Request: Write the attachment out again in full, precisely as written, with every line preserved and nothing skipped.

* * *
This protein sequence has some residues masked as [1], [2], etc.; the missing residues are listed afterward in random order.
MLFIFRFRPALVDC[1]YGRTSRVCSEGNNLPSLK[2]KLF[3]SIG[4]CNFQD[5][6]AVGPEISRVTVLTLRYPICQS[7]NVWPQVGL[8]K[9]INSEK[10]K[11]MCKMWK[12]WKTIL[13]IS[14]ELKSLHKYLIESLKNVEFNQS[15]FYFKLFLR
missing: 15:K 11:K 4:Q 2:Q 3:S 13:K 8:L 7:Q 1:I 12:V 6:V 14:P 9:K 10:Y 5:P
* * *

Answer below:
This protein sequence has some residues masked as [1], [2], etc.; the missing residues are listed afterward in random order.
MLFIFRFRPALVDC[1]YGRTSRVCSEGNNLPSLK[2]KLF[3]SIG[4]CNFQD[5][6]AVGPEISRVTVLTLRYPICQS[7]NVWPQVGL[8]K[9]INSEK[10]K[11]MCKMWK[12]WKTIL[13]IS[14]ELKSLHKYLIESLKNVEFNQS[15]FYFKLFLR
missing: 15:K 11:K 4:Q 2:Q 3:S 13:K 8:L 7:Q 1:I 12:V 6:V 14:P 9:K 10:Y 5:P